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From Behind Our Silver Screens

The world needs us to be good people right now. Can we rise to the occasion?


Sunday mornings, I usually get a short chirp from my phone that’s different from all the rest–it’s my weekly pop-up that tells me how much time I’ve spent with my head down, looking at its tiny screen. I quietly celebrate the weeks when Apple tells me I’ve used its miracle box less than the week before. In the wake of a pandemic and our national pleas for quarantine, I’m guessing those streaks are coming to an end.

Lots of people have spilled lots of ink collectively worrying out loud that our obsessiveness with social media, apps, and the like drives us apart. We are isolated by our devices, self-sorted into silos and echo chambers, spared the humanity of having to look each other in the eyes and come up with something to say. The internet has ruined us, they cry. God save the Millennials!

As the phrase “social distancing” no doubt battles for contention as Webster’s word of the year, isn’t this what we’ve all been preparing for?

Gaining Altitude

AMBER WAVES OF GRAIN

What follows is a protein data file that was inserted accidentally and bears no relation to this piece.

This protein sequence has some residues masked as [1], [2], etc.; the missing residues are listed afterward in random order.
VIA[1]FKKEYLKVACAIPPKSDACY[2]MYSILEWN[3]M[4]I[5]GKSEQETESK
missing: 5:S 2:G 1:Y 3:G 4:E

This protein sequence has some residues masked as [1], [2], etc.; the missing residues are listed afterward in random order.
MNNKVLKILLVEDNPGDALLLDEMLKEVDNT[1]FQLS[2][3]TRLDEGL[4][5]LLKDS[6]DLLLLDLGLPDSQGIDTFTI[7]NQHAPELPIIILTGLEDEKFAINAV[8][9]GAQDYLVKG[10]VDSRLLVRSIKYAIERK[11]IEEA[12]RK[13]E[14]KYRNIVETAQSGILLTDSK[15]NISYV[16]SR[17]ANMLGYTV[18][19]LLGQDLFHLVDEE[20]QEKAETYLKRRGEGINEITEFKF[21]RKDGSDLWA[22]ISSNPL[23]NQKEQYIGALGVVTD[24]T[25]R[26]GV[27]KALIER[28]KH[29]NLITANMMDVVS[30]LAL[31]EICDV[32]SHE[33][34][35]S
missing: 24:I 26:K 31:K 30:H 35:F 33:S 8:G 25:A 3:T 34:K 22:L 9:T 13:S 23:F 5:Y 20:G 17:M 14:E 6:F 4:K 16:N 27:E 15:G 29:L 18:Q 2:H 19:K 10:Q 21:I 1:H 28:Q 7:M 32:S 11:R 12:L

Sometimes a better perspective involves increasing one’s elevation.


We landed in Denver in mid-afternoon, embarking upon only our third trip sans offspring, picking up a rental car and heading into the mountains. We’d picked Colorado because neither of us had ever been and because two of our favorite bands were playing a concert together at Red Rocks. We’d left without making any solid plans beyond hotel accommodations. It was my first time on an airplane in a year and a half.*

Whomever settled the city of Denver surely must have done so because it’s the last stretch of reasonable flat land before everything gives way to brown, stony mountains. Let’s stop here, I imagine they said. Seems good enough.

mountains majesty

Our Country’s Grand Canyon

AMBER WAVES OF GRAIN

 

I am weirdly patriotic. As cynical as I often feel about our country–about its sanctity of capitalism, its perverse bureaucracies–I have a ready-made soft spot for the pageantry of this land.

In the years following September 11th, I teared up singing the third verse of “America”: Thine alabaster cities gleam, undimmed by human tears….

When I traveled to Washington for work, I was drawn to the avenues crowded with granite-faced monuments, testaments of our people’s hard-fought efforts.

I choke up anytime a military officer tenderly hands a spouse the flag that moments ago draped a casket. It doesn’t matter whose.

There is something comforting about our systems, the simple drawings of our order: the conformity of interstate highway markings, the plain hues of printed money. Even the modern aesthetic of National Park signs moves me, the efforts to carefully note the blessed continental cathedrals wrought by time and, depending on your point of view, the Creator.

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